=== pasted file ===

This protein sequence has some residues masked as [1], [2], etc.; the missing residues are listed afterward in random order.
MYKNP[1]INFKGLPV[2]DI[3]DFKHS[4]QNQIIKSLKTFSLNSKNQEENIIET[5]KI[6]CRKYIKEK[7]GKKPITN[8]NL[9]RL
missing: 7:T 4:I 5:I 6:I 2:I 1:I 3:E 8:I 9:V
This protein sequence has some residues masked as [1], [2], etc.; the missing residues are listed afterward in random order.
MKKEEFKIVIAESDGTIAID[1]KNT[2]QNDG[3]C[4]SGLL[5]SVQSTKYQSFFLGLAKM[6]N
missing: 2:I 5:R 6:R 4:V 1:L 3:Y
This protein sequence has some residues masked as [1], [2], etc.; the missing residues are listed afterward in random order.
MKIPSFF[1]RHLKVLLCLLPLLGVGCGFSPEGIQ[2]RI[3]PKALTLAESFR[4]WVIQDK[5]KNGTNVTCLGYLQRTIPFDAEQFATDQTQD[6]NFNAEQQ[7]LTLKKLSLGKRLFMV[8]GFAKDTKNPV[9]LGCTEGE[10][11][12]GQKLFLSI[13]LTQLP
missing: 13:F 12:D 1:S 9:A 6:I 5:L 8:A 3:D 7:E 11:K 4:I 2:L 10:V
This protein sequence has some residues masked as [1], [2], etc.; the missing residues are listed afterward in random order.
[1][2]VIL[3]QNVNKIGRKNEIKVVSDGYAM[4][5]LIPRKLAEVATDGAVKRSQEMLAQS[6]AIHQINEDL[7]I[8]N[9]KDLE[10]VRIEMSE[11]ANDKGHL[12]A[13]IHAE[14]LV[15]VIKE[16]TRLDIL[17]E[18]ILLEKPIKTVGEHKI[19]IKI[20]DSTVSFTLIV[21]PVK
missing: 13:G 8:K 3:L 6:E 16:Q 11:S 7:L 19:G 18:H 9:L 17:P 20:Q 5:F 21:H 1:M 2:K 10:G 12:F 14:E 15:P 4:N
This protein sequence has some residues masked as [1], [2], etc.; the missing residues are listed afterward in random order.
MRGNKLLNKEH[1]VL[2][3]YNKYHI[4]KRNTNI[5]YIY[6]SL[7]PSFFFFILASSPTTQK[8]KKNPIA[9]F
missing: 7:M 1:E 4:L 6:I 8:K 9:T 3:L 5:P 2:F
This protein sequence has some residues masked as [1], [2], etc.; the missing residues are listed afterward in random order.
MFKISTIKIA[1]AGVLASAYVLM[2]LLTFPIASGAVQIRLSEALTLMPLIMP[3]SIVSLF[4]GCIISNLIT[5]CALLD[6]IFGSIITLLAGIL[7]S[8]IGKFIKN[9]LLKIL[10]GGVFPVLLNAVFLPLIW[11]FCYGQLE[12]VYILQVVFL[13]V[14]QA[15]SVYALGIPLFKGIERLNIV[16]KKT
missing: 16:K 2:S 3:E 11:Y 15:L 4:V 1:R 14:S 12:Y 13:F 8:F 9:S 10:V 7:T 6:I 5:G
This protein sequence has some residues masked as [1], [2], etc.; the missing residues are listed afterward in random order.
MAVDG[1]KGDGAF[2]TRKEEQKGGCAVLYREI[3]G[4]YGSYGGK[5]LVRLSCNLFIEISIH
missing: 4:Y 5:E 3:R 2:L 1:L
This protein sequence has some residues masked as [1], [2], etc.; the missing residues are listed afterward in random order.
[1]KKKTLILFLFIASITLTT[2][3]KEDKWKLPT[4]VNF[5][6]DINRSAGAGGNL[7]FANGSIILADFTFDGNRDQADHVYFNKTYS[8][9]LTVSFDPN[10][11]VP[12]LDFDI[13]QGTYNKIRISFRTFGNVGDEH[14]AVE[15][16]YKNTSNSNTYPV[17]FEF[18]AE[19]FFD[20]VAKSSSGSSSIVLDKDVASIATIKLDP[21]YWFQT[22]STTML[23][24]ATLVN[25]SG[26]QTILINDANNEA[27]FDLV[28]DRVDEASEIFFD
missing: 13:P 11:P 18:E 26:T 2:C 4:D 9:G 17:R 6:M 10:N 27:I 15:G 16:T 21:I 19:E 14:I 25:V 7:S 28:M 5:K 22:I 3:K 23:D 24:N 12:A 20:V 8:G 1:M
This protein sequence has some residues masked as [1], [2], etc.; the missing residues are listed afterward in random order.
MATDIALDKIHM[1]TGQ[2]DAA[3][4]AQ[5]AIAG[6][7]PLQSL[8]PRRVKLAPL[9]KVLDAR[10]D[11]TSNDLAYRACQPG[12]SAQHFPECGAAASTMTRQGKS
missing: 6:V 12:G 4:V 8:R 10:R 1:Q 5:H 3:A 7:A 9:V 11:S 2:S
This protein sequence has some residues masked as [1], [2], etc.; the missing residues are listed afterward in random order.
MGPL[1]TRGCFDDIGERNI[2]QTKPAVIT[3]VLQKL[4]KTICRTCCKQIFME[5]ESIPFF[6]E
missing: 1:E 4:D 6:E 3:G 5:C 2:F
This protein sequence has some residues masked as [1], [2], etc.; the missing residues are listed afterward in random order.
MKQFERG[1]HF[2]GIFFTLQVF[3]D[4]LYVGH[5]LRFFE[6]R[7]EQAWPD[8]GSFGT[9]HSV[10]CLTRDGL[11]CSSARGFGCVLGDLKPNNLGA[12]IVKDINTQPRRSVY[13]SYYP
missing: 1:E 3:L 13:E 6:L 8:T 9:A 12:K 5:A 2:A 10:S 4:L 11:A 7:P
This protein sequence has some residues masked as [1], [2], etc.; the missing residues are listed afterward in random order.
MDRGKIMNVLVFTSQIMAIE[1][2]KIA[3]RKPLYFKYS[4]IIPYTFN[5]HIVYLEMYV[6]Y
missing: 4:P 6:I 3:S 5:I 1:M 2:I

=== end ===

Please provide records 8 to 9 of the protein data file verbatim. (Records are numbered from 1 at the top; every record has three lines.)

This protein sequence has some residues masked as [1], [2], etc.; the missing residues are listed afterward in random order.
[1]KKKTLILFLFIASITLTT[2][3]KEDKWKLPT[4]VNF[5][6]DINRSAGAGGNL[7]FANGSIILADFTFDGNRDQADHVYFNKTYS[8][9]LTVSFDPN[10][11]VP[12]LDFDI[13]QGTYNKIRISFRTFGNVGDEH[14]AVE[15][16]YKNTSNSNTYPV[17]FEF[18]AE[19]FFD[20]VAKSSSGSSSIVLDKDVASIATIKLDP[21]YWFQT[22]STTML[23][24]ATLVN[25]SG[26]QTILINDANNEA[27]FDLV[28]DRVDEASEIFFD
missing: 13:P 11:P 18:E 26:T 2:C 4:D 9:G 17:R 6:M 10:N 27:I 15:G 16:T 21:I 19:E 14:I 25:V 7:S 28:M 5:K 22:I 3:K 23:D 24:N 12:A 20:V 8:G 1:M
This protein sequence has some residues masked as [1], [2], etc.; the missing residues are listed afterward in random order.
MATDIALDKIHM[1]TGQ[2]DAA[3][4]AQ[5]AIAG[6][7]PLQSL[8]PRRVKLAPL[9]KVLDAR[10]D[11]TSNDLAYRACQPG[12]SAQHFPECGAAASTMTRQGKS
missing: 6:V 12:G 4:V 8:R 10:R 1:Q 5:H 3:A 7:A 9:V 11:S 2:S